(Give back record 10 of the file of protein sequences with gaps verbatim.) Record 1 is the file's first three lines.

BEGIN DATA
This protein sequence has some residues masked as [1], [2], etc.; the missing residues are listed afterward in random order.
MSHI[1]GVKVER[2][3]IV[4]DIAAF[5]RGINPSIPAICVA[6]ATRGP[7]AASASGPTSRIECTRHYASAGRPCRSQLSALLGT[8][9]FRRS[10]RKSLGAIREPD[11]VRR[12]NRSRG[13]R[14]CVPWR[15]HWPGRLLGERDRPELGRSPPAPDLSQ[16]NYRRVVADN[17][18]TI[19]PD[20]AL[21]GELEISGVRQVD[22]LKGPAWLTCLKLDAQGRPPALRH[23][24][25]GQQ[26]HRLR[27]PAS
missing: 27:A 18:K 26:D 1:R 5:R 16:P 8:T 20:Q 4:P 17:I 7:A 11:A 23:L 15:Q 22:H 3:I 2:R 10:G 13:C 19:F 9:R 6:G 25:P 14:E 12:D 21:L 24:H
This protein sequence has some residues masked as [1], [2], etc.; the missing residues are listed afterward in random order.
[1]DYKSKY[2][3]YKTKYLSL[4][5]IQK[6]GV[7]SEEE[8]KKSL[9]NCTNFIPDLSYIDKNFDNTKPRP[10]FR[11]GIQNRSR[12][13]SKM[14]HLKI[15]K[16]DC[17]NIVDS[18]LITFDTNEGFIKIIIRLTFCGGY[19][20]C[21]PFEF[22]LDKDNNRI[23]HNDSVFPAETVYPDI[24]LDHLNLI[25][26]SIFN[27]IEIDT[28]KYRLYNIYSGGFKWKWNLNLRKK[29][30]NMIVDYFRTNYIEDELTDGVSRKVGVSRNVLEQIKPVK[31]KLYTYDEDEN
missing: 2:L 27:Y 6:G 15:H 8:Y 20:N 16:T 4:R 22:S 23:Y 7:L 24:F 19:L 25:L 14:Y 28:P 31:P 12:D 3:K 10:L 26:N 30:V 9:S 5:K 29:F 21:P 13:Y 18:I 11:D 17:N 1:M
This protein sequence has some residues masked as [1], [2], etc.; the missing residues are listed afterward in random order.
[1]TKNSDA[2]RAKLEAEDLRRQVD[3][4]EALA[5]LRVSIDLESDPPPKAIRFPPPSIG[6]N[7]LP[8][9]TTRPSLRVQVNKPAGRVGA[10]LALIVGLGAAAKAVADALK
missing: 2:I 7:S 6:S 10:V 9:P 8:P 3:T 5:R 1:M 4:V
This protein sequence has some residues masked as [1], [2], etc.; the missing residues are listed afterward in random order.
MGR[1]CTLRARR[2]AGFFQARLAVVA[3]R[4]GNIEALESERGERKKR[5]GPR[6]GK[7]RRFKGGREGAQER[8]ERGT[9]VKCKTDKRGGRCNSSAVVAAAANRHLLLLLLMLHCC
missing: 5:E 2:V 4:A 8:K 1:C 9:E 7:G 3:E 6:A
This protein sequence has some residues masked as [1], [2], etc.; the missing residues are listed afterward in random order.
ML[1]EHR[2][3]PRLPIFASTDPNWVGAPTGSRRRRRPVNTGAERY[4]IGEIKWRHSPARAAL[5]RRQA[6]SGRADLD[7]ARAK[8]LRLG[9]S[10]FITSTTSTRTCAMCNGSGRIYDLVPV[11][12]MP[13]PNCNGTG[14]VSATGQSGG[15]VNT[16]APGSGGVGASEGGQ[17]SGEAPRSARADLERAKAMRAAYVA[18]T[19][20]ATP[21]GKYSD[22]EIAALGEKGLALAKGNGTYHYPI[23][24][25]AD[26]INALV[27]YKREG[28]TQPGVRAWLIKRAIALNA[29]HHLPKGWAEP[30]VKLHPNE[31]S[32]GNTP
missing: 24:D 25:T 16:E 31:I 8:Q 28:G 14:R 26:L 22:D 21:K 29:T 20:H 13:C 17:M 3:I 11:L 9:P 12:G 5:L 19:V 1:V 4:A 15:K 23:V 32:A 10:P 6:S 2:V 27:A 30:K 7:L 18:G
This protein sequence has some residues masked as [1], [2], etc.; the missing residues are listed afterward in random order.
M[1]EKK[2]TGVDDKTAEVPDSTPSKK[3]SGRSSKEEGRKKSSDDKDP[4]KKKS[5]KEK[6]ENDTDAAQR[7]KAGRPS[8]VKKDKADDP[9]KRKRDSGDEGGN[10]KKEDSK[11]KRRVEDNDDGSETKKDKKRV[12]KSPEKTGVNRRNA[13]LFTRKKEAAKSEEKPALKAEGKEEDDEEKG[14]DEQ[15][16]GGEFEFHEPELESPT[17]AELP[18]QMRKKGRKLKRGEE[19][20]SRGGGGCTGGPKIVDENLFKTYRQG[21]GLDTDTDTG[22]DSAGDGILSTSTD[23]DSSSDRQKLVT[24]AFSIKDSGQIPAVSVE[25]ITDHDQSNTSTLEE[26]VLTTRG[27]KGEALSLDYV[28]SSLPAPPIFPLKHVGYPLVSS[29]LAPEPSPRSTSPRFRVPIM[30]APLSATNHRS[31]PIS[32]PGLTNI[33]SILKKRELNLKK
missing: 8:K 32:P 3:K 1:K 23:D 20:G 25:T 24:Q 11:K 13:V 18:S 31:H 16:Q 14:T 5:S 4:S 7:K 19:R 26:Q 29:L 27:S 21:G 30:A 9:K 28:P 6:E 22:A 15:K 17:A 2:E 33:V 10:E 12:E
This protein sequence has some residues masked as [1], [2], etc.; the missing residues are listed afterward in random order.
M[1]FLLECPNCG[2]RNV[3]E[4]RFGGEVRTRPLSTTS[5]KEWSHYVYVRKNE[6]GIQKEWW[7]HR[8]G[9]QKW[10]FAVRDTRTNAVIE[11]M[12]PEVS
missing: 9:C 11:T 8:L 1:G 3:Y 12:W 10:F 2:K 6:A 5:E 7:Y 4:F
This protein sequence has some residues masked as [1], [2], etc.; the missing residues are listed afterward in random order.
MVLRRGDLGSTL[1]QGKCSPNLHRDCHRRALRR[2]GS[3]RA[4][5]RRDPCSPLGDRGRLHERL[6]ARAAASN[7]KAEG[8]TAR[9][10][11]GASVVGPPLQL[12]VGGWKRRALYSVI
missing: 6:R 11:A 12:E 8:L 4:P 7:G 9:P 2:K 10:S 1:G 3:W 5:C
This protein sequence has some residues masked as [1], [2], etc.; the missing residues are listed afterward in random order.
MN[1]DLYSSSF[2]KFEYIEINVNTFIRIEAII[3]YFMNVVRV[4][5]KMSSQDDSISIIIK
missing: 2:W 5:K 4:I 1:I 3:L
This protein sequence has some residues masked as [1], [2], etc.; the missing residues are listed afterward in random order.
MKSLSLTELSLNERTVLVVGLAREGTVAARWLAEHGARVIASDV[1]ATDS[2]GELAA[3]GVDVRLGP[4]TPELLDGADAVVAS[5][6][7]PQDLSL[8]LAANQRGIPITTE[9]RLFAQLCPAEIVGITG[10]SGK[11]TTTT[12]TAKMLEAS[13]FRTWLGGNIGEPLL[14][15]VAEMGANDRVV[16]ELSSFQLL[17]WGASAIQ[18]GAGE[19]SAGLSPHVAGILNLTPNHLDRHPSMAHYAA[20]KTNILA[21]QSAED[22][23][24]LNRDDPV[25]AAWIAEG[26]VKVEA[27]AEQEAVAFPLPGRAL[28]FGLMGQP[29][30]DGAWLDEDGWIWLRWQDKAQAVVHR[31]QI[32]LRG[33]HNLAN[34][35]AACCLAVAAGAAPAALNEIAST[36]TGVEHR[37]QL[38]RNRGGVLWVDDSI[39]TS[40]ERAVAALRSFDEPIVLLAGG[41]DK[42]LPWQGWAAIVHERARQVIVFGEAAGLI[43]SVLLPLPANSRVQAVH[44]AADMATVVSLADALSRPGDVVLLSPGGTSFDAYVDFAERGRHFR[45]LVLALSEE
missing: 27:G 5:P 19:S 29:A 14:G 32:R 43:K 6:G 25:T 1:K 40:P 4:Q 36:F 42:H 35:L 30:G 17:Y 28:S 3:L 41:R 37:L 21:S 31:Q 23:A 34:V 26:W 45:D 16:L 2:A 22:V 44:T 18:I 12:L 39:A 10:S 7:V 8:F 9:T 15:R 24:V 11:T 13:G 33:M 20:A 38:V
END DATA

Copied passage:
This protein sequence has some residues masked as [1], [2], etc.; the missing residues are listed afterward in random order.
MKSLSLTELSLNERTVLVVGLAREGTVAARWLAEHGARVIASDV[1]ATDS[2]GELAA[3]GVDVRLGP[4]TPELLDGADAVVAS[5][6][7]PQDLSL[8]LAANQRGIPITTE[9]RLFAQLCPAEIVGITG[10]SGK[11]TTTT[12]TAKMLEAS[13]FRTWLGGNIGEPLL[14][15]VAEMGANDRVV[16]ELSSFQLL[17]WGASAIQ[18]GAGE[19]SAGLSPHVAGILNLTPNHLDRHPSMAHYAA[20]KTNILA[21]QSAED[22][23][24]LNRDDPV[25]AAWIAEG[26]VKVEA[27]AEQEAVAFPLPGRAL[28]FGLMGQP[29][30]DGAWLDEDGWIWLRWQDKAQAVVHR[31]QI[32]LRG[33]HNLAN[34][35]AACCLAVAAGAAPAALNEIAST[36]TGVEHR[37]QL[38]RNRGGVLWVDDSI[39]TS[40]ERAVAALRSFDEPIVLLAGG[41]DK[42]LPWQGWAAIVHERARQVIVFGEAAGLI[43]SVLLPLPANSRVQAVH[44]AADMATVVSLADALSRPGDVVLLSPGGTSFDAYVDFAERGRHFR[45]LVLALSEE
missing: 27:G 5:P 19:S 29:A 14:G 32:R 43:K 6:G 25:T 1:K 40:P 4:Q 36:F 42:H 35:L 30:G 17:Y 28:S 3:L 41:R 37:L 21:S 31:Q 23:A 34:V 26:W 45:D 16:L 2:A 22:V 44:T 18:I 12:L 39:A 10:S 7:V 8:F 9:T 15:R 24:V 11:T 13:G 33:M 20:A 38:V